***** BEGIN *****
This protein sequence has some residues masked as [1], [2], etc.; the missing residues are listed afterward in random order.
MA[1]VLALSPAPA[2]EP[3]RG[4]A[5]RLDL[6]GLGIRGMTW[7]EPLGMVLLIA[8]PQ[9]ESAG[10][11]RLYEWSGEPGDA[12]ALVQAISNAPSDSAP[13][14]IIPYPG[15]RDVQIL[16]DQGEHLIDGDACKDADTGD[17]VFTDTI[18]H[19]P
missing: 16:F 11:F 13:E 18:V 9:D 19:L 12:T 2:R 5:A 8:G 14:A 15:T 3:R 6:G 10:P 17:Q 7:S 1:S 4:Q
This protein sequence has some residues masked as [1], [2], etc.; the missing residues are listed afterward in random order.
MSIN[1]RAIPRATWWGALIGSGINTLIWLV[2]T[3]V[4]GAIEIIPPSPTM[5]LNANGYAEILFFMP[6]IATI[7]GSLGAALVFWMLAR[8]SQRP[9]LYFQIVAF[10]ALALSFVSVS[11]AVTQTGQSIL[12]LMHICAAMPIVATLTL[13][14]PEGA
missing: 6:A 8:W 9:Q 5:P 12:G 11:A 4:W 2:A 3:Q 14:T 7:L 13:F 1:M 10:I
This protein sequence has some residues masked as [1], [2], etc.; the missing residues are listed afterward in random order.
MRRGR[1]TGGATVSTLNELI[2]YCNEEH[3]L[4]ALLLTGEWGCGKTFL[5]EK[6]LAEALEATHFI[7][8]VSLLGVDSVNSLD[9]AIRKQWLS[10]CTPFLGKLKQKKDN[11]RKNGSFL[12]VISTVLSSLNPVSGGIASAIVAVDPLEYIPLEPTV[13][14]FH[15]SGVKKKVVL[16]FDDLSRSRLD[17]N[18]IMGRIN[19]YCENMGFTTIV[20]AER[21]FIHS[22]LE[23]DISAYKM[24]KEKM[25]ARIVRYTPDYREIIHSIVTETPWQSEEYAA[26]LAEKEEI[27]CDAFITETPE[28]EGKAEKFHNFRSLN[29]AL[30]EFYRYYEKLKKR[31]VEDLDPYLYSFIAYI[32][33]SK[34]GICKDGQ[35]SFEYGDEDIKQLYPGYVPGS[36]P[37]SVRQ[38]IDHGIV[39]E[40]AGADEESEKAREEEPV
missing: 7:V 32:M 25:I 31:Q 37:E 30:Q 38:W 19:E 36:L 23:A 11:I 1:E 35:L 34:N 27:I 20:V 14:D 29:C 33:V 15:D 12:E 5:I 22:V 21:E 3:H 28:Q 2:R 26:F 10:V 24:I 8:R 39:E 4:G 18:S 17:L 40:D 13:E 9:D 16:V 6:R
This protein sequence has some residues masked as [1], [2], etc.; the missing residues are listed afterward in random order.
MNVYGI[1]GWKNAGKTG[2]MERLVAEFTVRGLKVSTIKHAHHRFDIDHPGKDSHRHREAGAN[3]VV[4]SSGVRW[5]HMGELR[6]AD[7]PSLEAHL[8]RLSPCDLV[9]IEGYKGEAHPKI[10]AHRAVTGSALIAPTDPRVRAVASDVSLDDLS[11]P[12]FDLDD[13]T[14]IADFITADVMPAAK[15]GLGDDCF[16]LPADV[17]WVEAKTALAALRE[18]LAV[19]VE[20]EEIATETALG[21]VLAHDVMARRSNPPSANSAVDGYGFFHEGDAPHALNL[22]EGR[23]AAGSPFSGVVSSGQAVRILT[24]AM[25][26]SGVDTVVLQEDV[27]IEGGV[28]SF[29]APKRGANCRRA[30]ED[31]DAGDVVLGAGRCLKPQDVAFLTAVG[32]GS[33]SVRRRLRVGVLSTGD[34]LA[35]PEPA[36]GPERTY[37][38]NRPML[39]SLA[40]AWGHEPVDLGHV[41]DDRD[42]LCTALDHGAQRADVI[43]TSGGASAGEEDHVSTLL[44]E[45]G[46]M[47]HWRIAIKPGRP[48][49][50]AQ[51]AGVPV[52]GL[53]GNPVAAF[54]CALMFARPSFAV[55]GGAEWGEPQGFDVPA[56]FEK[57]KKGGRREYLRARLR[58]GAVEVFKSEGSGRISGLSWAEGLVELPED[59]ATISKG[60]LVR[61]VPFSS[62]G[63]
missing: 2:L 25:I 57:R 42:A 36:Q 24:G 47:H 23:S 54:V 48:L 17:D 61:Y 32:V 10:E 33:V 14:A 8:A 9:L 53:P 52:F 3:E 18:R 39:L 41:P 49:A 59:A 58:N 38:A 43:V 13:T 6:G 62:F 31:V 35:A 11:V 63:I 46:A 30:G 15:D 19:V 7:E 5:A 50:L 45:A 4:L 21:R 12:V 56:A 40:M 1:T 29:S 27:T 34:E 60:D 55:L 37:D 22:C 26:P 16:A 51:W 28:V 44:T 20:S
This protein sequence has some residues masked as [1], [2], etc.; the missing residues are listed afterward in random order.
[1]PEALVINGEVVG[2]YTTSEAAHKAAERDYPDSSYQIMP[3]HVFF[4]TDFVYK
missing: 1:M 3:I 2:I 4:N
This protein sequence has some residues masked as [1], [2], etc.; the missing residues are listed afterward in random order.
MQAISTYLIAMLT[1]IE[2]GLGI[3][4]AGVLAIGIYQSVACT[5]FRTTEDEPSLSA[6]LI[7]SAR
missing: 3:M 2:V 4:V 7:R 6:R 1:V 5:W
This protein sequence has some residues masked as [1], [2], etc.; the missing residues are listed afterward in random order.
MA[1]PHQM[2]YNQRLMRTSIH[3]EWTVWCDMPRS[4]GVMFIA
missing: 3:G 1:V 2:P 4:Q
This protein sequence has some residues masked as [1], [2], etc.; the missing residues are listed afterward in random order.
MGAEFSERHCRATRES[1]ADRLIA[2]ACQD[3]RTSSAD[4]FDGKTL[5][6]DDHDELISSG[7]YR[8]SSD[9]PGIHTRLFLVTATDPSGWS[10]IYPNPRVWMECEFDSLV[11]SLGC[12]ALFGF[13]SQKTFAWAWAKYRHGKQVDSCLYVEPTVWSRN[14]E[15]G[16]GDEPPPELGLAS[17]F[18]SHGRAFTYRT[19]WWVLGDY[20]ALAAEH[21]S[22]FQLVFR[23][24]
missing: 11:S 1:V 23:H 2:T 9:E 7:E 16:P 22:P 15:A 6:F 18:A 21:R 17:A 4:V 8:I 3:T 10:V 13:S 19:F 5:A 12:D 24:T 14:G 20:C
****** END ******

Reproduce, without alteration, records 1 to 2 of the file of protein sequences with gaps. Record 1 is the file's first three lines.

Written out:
This protein sequence has some residues masked as [1], [2], etc.; the missing residues are listed afterward in random order.
MA[1]VLALSPAPA[2]EP[3]RG[4]A[5]RLDL[6]GLGIRGMTW[7]EPLGMVLLIA[8]PQ[9]ESAG[10][11]RLYEWSGEPGDA[12]ALVQAISNAPSDSAP[13][14]IIPYPG[15]RDVQIL[16]DQGEHLIDGDACKDADTGD[17]VFTDTI[18]H[19]P
missing: 16:F 11:F 13:E 18:V 9:D 19:L 12:T 2:R 5:A 8:G 14:A 15:T 3:R 6:G 10:P 17:Q 7:S 1:S 4:Q
This protein sequence has some residues masked as [1], [2], etc.; the missing residues are listed afterward in random order.
MSIN[1]RAIPRATWWGALIGSGINTLIWLV[2]T[3]V[4]GAIEIIPPSPTM[5]LNANGYAEILFFMP[6]IATI[7]GSLGAALVFWMLAR[8]SQRP[9]LYFQIVAF[10]ALALSFVSVS[11]AVTQTGQSIL[12]LMHICAAMPIVATLTL[13][14]PEGA
missing: 6:A 8:W 9:Q 5:P 12:G 11:A 4:W 2:A 3:Q 14:T 7:L 13:F 1:M 10:I